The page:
The lower court found that "Charles Smith, a minor, went into Clem's Cafe and bought four quarts of beer. The proprietor, who was tending bar at the time, had a question as to the customer's age because he 'looked border-line'. So challenged, Smith produced a draft card showing that he was Lewis William Nestor, of Rowlesburg, West Virginia." The court also found that the description on the draft card "fits him almost perfectly", Smith. The court further noted that "Our County has a border on the State of West Virginia, and it is not at all uncommon for West Virginia license plates to be seen on the streets of Washington County towns, or for West Virginians to do business, look for work, or seek refreshment in Washington, Claysville, Canonsburg or Fredericktown. The Hearing Judge finds it a fact that Smith's artful deception did deceive Clement DaPra, licensee, on the stated date. Since Smith had a West Virginia draft card, it would have been idle to have asked him for Pennsylvania type identification, either that furnished by the Liquor Control Board or voter's registration." The court found that Mr. DaPra was a man of good reputation and that there had been no previous record of any infraction of the Liquor Control Laws. The court further held that "Under the circumstances, therefore, it seems proper to sustain the appeal. To do otherwise would be to exalt form over substance. The furnishing and perusal of the West Virginia draft
card would seem to be substantial, although not meticulous, compliance with the relevant legislation."
The citation proceedings instituted against the appellees were pursuant to the Act of April 12, 1951, P. L. 90, as amended, 47 P.S. § 1-101 et seq., known as the "Liquor Code", § 471, 47 P.S. § 4-471. The appellant charges the appellees with infraction of § 493(1), 47 P.S. § 4-493(1), of the Liquor Code, which provides: "It shall be unlawful -- (1) . . . for any licensee . . . or any employe, servant or agent of such licensee . . . to sell, furnish or give any liquor or malt or brewed beverages to be sold, furnished or given, . . . to any minor . . ."*fn1 Section 495, 47 P.S. § 4-495 of the Liquor Code provides, in pertinent part, as follows: "Section 495. Identification Cards; Licensees and State Liquor Store Employes Saved From Prosecution. (a) The board shall issue, upon application of any citizen who shall have attained the age of twenty-one years, an identification card bearing the applicant's date of birth, physical description, photograph, signature, . . . (b) Such identification card shall be presented by the holder thereof upon request of any State Liquor Store or any licensee, or the servant, agent or employee thereof, for the purpose of aiding such store licensee or the servant, agent or employe to determine whether or not such person is twenty-one years of age and upwards, when such person desires alcoholic beverage at a State Liquor Store or licensed establishment. (c) In addition to the presentation of such identification card, the agent or employe, shall require the person whose age may be in question to fill in and sign a card in the following form: . . . (e) The signed statement in the possession of a licensee or an employe of a State Liquor Store may be offered as a defense in all civil and criminal prosecutions for serving a minor, and no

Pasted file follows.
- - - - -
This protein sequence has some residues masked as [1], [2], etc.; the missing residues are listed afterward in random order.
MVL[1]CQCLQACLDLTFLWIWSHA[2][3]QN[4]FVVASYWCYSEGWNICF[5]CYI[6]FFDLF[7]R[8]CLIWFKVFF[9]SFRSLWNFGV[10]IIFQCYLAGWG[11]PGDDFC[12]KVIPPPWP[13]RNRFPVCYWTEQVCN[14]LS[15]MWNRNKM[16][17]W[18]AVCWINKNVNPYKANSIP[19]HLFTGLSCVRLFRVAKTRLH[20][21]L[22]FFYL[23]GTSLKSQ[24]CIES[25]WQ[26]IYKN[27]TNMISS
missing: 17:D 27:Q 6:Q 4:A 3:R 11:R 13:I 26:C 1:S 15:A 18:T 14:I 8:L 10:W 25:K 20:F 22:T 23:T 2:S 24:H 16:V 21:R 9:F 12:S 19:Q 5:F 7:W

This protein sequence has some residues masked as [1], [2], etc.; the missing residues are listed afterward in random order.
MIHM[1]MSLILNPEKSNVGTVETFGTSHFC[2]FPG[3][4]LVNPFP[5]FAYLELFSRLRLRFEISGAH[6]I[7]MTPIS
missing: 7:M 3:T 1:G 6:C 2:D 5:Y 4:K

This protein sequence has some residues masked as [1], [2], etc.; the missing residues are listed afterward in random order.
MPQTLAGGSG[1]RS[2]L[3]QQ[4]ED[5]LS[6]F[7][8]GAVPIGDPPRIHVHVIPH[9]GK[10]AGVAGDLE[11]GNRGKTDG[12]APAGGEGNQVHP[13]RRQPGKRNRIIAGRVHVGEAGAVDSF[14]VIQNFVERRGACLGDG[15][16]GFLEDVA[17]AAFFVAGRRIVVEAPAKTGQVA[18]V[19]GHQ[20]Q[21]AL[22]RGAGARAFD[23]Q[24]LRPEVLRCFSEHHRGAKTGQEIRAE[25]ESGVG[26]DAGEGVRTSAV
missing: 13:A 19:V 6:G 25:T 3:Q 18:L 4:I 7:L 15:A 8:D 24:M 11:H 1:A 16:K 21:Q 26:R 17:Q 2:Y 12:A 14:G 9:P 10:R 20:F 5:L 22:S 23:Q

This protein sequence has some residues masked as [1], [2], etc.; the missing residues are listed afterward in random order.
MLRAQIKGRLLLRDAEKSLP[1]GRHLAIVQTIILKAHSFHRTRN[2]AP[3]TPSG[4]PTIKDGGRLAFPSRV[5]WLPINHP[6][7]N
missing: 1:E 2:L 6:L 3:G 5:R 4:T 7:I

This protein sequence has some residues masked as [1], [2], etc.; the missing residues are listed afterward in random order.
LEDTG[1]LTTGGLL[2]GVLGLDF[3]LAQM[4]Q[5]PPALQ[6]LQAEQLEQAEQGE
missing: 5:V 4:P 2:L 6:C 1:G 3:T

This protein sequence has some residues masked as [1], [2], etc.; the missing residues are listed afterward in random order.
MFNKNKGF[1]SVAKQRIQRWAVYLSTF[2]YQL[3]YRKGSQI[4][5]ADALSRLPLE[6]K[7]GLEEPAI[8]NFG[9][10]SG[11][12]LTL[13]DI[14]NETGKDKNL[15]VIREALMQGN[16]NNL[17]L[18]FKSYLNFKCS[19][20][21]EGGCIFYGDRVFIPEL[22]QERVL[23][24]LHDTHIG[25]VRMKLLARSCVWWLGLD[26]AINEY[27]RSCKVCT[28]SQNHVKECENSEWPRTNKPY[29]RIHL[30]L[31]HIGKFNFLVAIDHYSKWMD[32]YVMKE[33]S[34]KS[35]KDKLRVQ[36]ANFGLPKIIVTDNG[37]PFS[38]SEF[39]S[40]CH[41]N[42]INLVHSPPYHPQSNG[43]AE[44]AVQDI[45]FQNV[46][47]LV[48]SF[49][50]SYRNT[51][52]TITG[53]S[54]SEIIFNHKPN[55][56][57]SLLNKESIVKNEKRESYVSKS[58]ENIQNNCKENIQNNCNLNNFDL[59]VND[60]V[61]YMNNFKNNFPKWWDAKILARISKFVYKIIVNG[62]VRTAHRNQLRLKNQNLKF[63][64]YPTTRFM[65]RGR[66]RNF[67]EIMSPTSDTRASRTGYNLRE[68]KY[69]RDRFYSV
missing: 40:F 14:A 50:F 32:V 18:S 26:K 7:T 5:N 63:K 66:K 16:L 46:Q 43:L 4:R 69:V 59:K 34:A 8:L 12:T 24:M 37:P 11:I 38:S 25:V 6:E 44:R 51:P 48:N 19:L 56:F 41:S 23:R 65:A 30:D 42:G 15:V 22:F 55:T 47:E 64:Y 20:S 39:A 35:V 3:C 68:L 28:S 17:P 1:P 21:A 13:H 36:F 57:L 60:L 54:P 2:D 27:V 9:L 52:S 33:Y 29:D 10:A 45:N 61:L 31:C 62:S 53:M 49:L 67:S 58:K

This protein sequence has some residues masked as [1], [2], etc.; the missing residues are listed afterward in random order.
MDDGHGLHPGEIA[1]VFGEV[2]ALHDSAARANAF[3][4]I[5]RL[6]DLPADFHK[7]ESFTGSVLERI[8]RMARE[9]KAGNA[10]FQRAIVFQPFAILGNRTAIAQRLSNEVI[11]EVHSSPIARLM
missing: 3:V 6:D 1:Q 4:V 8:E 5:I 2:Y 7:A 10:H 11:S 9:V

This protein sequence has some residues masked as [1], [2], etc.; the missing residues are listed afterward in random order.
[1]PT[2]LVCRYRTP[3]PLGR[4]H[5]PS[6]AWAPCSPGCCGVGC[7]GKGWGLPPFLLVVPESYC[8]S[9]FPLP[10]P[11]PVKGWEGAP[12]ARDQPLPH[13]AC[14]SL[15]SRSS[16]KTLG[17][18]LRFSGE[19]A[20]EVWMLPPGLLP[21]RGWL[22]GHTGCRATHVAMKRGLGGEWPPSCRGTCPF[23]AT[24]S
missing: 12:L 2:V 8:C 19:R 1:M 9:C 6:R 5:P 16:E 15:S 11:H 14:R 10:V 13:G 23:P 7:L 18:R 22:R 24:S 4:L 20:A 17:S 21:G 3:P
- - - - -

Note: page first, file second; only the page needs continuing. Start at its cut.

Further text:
penalty shall be imposed if the Liquor Control Board or the courts are satisfied that the licensee or State Liquor ...